timent awakened and encouraged,
future grand juries should have
an easier task.
The next most flagrant offense
was from the habit of carrying
pistols. Almost every witness
quizzed knew of shots being fired
on the highways but to secure
direct evidence was most difficult.
We are convinced that shots
fired from pistols and the having
them in hand should be prima
facie evidence of concealed weap
ons. We examined the jail and
found it in a fair condition. The
court house and grounds were
all in good condition and well
cared for, except the witness
room which needs better furni
ture and a general cleaning up.
The county clerk showed us
his books showing collections
for fees from deeds, licenses etc.,
and they seemed full and cor
rect. Respectfully submitted,
. T. S. BURNAM,
Gov. McCreary has appointed
John D. Scott. Police Judge of
Iierea, to fill the vacancy created
by the resignation of G. D. Hol
A dispatch from Petersburg,
Ind., says that a strange bug that
began eating the ends of the ears
of corn about six weeks ago has
caused no end of trouble to the
farmers of Hke county. Farmers
feeding new corn infested with
these strange bugs or worms have
lost horses, mules and cattle and
now every farmer is compelled to
sort every ear of corn before he
feeds it for fear it is Infected. The
damaged corn poisons and death
follows almost immediately. Many
horses and mules have died in
v - .. . -; , -'.' -. . .
The blowing up of th
Injures ' Three People
ALL DOING WELL
On Sunday afternoon about 4
j o'clock while out in his automo-
I bile on the Lexington pike, Mr. !
W.T.Vaughn lost control of the)
; machine which ran down an env !
oanKment ana was wrecKeu.
in tut: i.cii viuu iMi. vduviiu
were Misses Rachel Parrish and
Ethel Curd, both of whom had
their collar bonesbroken and were
Dr.Moss Gibson was summoned
and brought Miss Parrish to the
city in his machine while Miss
Curd was taken to her home on
Fifth St. in the ambulance. While
painfully hurt the young ladies
l - : 1.. I I
are uu Knuimy mjureu ia,.u
resting comfortably at this time.
Vaughn escaped with a
few bruises. While the affair was
bad enough, we are glad it was
Grand Jury Adjourns
The grand jury has finally ad
journed for this session of the,
court. In addition to the indict
ments named in our last issue, it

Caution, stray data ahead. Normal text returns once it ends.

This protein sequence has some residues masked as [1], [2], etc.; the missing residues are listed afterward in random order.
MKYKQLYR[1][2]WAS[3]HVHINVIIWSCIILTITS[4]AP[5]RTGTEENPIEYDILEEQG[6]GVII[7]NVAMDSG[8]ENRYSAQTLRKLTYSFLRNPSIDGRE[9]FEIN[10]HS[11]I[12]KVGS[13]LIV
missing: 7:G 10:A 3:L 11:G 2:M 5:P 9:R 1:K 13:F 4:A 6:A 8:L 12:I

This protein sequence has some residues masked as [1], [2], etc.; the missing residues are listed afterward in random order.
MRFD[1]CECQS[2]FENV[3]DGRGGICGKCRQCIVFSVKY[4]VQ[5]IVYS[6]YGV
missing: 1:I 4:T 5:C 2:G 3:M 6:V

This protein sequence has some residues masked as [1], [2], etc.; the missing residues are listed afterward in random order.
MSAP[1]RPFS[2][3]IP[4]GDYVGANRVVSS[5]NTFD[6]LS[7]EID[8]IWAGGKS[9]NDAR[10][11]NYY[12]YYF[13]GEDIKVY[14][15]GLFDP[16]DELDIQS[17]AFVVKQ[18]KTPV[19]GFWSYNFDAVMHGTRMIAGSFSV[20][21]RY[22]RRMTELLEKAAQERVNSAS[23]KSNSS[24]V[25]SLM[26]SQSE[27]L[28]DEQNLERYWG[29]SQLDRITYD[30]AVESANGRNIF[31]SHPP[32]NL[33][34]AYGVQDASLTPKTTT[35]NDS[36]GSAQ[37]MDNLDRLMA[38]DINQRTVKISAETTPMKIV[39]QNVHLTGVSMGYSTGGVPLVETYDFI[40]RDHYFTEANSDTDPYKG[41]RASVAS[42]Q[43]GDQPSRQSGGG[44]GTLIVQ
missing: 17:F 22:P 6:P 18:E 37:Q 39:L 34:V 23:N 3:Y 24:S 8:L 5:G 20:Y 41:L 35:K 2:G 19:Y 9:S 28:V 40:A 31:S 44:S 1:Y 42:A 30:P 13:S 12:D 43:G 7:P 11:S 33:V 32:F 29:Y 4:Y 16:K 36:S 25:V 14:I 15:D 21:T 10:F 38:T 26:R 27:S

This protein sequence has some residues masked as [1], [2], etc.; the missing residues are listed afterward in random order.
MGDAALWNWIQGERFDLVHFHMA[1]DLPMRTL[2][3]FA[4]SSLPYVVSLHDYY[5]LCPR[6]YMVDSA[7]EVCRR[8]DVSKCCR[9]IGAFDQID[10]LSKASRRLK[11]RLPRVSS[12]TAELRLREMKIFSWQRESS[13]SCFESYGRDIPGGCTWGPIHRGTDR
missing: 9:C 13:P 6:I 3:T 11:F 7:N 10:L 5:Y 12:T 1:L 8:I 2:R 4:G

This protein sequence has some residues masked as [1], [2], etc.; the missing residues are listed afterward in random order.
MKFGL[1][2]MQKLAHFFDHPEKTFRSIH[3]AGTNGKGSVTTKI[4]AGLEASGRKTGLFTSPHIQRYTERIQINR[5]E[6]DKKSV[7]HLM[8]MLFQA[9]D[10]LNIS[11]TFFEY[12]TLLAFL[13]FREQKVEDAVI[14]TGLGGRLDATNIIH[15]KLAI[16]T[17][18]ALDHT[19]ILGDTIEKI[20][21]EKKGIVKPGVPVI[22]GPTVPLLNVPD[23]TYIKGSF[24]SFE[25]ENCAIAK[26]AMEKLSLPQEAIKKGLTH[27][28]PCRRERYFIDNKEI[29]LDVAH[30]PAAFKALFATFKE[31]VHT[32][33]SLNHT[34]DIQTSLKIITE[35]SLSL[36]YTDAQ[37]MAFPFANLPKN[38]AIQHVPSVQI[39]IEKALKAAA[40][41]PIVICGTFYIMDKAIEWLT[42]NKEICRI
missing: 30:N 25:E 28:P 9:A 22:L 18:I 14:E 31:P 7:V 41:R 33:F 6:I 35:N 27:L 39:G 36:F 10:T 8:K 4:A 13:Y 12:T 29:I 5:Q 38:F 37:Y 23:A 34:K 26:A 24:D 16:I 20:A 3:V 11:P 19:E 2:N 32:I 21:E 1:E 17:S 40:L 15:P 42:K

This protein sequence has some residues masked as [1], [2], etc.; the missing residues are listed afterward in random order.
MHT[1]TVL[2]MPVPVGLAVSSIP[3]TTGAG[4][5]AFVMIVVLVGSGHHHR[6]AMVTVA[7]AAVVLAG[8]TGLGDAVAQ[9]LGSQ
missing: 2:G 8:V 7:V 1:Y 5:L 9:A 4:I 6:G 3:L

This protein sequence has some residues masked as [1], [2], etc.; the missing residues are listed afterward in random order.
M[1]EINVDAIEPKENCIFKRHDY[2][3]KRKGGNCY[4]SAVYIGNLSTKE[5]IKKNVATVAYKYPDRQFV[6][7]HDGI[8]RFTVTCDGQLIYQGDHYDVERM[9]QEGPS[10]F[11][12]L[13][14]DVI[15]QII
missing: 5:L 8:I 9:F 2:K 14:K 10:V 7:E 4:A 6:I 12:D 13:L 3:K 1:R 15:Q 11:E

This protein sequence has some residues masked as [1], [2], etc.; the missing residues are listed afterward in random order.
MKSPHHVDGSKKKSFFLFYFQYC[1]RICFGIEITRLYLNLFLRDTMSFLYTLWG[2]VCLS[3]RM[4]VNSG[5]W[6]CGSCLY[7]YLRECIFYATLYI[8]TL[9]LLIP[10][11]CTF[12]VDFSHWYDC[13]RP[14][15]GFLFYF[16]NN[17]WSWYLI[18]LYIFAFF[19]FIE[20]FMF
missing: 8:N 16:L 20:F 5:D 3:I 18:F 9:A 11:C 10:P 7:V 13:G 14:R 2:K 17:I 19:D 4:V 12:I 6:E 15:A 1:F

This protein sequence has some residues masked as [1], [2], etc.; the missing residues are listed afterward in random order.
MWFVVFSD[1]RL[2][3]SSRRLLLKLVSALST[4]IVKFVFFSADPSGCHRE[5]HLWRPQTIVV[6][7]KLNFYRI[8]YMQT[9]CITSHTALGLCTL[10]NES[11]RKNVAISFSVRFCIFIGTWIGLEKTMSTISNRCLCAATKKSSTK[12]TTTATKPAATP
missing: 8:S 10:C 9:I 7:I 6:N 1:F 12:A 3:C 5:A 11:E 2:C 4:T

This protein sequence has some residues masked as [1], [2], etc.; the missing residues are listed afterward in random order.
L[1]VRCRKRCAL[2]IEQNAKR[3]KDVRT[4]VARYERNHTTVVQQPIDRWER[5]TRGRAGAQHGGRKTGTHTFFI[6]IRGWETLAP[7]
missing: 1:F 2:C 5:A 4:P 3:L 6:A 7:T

returned the following indict
ments: For robbery Charles Brown,
Tom Sallee and Jesse Goins.
For nuisance M. M. Hamilton,
C. C. Culton, Charley Pigg and
1..U- A II
For burglaov-George Fox.
va -ua.aw ! .
Dunahue, Lucian Matthews.
Receiving money to be used in
an election - Collins Long and B. 1
Only two additional indictments ,
were made in the bribery cases J
making fourteen in all. Some i
other indictments were returned I
but as the parties are not in cus-1
tody, we refrain from giving!
names as they may skip the coun
Gen. Bennett H. Young, head
of the U. C. V., proposes that
pensions be paid Southern sol
diers out of the $60,000,000 col
lected as a tax on cotton follow
ing the Sectional War.
dlk aeparating the water from Gatun
Civil Cases Tried
" .The court has disposed of the
following cases trjed by a jury at
this term of court: )
'Iii the stifly contested dase ofl
! Spurling , against the Ll & N.
Railroad, Judge Benton presiding,
famtifv recovered! a vrdicti"
.00. This is a verv inter-
estihg case and grew out of the
1 fhe of m2 Mrs
Spurling with her four children
, were startjng tQ Missouri ,0 jojn
her husband who had preceded
them. It was 'during the flood
that wrought such havoc around
Paducah and other cities on the
Mississippi river. Before pur
chasing her tickets she made in
quiries of the aijent at this point
as to whether or not the way was
open and whether or not she
could reach her destination by
way of Paducah. Receiving as-
surance that she coudi
' ha- htr fil.,.pU
iha t1nint. nn in , rtl,iviiu !
! At Louisvine sne received a I
j wirft frnm h.r hrothpr hprp ari. i
vising her to go by way of St. ;CHine Deiongea.to me aiorenam
Louis. She notified the agent of led company. Mrs. Butler claim
the L. & N. at Louisville of theied that the machine belonged to
,-ontPnts of thf wire, and asked 1 r, and instituted suit to recover
;them to change her tickets so ' from the Richmond Lumber
that she could go by the way of Company. The case was tried
'St. Louis to her destination. )U and the Jlirv returned a ver-
i This the defendant refused to do, in favor of the plaintiff, order
jand again assured her that she i inS the machine restored to her,
: could reach her destination by and awarding damages for its de-
j way of Paducah. Again boarding tention in the sum of $860.